According to data from the International Weightlifting Federation, in the last five Olympic Games (2000 – 2016), the average age for male weightlifters was 25 years old, and the average age for female weightlifters was 24 years old.  The average years of training to win a medal in weightlifting at the Olympic Games is 10.72 years.  So, the majority of medal-winning weightlifters begin around age 14 for women and 15 for men and train continuously for 10+ years.

If the United States wants to produce medal-winning world-class weightlifters, it should promote programs that create youth weightlifters and then enable these weightlifters to remain in the sport with college scholarship opportunities.

How can weightlifting become a NCAA sport?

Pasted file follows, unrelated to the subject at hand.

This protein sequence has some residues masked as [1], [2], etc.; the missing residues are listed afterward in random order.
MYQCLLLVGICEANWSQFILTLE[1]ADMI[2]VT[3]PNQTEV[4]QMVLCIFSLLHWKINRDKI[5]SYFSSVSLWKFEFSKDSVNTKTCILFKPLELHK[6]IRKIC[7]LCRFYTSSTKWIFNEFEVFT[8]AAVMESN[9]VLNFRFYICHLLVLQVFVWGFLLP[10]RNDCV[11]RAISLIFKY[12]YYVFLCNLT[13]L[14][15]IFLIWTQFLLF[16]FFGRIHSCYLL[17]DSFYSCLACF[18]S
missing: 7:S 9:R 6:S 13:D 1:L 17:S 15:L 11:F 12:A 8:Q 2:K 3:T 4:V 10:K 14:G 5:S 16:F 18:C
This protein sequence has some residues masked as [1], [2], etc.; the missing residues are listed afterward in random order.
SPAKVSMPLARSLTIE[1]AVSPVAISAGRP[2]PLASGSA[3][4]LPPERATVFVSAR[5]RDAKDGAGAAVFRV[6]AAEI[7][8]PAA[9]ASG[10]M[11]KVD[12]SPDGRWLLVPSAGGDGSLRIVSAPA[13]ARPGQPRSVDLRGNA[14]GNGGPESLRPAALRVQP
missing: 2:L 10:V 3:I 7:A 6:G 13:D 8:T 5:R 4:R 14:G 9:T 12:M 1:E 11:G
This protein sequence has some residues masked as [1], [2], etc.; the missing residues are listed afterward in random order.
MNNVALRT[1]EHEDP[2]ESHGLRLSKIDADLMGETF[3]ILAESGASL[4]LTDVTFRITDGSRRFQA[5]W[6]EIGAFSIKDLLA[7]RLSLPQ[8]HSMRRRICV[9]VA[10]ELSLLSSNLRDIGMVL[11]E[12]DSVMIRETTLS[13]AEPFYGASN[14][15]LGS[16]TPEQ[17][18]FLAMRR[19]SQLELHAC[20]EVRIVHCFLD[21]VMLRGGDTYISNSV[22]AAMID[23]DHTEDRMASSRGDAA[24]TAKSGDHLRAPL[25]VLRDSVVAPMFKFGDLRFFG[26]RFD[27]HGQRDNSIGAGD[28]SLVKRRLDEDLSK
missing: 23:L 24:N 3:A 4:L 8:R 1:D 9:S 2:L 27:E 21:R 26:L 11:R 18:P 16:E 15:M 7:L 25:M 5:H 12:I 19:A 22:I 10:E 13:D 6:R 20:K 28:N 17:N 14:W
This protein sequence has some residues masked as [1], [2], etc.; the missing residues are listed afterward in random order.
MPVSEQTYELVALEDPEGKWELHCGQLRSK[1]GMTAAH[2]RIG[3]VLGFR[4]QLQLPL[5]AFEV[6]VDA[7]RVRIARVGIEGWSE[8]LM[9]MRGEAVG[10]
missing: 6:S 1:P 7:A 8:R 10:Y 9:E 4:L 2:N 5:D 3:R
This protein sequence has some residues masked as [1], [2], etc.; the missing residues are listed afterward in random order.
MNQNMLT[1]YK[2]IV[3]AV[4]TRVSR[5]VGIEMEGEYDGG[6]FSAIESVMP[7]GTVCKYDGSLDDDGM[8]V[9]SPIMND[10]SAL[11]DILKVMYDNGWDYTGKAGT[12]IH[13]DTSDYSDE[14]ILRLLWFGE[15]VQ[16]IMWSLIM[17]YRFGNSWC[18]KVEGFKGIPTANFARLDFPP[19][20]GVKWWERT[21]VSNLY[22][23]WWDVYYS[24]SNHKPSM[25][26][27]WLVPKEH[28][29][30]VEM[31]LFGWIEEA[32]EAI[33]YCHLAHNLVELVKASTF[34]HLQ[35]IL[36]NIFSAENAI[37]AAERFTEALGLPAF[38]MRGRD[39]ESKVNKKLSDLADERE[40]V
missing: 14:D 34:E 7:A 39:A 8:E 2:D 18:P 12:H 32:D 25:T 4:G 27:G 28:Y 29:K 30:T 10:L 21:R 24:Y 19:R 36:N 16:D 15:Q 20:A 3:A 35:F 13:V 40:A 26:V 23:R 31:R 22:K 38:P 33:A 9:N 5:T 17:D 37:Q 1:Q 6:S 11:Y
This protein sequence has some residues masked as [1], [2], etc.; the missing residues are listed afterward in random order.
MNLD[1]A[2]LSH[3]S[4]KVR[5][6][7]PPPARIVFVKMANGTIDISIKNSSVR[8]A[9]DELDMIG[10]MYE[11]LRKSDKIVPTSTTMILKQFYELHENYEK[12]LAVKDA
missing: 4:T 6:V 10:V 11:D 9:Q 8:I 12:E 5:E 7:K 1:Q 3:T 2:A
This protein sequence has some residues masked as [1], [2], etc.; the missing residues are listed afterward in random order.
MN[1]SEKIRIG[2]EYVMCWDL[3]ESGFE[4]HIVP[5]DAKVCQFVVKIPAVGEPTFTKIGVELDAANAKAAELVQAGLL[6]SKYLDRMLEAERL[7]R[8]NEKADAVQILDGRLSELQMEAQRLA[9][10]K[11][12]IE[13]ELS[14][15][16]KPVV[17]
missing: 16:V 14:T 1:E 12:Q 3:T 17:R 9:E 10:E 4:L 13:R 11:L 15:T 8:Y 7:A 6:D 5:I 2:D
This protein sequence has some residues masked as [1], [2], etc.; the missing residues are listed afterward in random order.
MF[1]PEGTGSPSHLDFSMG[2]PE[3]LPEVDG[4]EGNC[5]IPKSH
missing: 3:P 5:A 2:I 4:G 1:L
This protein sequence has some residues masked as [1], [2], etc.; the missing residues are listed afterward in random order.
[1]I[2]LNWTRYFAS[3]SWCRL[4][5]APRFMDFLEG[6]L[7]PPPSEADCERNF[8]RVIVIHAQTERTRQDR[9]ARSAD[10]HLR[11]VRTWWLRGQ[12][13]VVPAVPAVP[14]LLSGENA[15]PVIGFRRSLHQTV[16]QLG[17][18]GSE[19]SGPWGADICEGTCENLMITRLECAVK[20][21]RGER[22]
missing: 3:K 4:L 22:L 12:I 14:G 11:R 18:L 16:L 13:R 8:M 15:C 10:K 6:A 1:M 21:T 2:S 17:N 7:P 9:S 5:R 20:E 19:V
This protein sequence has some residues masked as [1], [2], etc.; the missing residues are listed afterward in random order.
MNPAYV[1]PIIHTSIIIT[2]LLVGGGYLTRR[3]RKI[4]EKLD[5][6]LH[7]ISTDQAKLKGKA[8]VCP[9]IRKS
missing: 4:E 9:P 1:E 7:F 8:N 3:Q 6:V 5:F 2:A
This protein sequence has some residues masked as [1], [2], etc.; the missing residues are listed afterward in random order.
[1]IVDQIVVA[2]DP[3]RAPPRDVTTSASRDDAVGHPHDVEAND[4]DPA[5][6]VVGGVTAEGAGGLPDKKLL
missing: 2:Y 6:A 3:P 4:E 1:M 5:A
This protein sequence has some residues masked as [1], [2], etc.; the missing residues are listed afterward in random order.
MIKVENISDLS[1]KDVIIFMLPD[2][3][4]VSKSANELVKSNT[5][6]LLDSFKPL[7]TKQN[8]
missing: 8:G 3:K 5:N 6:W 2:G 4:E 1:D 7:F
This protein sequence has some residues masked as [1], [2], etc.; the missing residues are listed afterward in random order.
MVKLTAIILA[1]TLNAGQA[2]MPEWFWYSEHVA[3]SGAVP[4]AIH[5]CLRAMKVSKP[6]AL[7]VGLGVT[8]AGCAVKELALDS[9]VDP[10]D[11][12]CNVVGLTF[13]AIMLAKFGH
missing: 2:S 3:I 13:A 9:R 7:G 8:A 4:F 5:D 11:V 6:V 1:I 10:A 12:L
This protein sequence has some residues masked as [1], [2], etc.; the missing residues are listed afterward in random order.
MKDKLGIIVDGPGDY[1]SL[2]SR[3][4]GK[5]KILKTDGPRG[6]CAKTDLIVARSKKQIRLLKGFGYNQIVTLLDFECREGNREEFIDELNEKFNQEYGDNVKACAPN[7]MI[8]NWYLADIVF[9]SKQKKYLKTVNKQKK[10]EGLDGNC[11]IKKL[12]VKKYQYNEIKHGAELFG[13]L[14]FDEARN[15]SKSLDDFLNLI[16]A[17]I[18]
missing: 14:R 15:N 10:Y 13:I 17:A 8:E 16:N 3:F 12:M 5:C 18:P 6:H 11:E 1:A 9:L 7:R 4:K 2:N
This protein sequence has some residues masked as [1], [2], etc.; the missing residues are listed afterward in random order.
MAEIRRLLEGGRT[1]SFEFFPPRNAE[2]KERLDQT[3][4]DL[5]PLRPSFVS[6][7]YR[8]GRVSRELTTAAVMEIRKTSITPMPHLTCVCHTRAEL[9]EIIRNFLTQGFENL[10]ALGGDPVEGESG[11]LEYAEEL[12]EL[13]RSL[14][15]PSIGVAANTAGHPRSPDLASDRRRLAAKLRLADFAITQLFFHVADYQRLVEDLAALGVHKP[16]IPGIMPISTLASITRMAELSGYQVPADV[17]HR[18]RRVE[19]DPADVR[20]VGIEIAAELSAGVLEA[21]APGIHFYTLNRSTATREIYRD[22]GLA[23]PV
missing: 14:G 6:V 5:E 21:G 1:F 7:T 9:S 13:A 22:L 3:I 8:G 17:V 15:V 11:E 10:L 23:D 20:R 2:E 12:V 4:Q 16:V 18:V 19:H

Perhaps the best way to enter the NCAA is to examine the most recent sports allowed into the organization and follow in their footsteps.

The most recent sports embraced by the NCAA have entered the organization through the door of the Emerging Sports for Women program.

The Emerging Sports for Women program, created by the NCAA in 1994, provides a way for eligible female sports to develop into NCAA championship sports.  The program is managed by the NCAA Committee on Women’s Athletics and is intended to help schools create more athletic opportunities for women.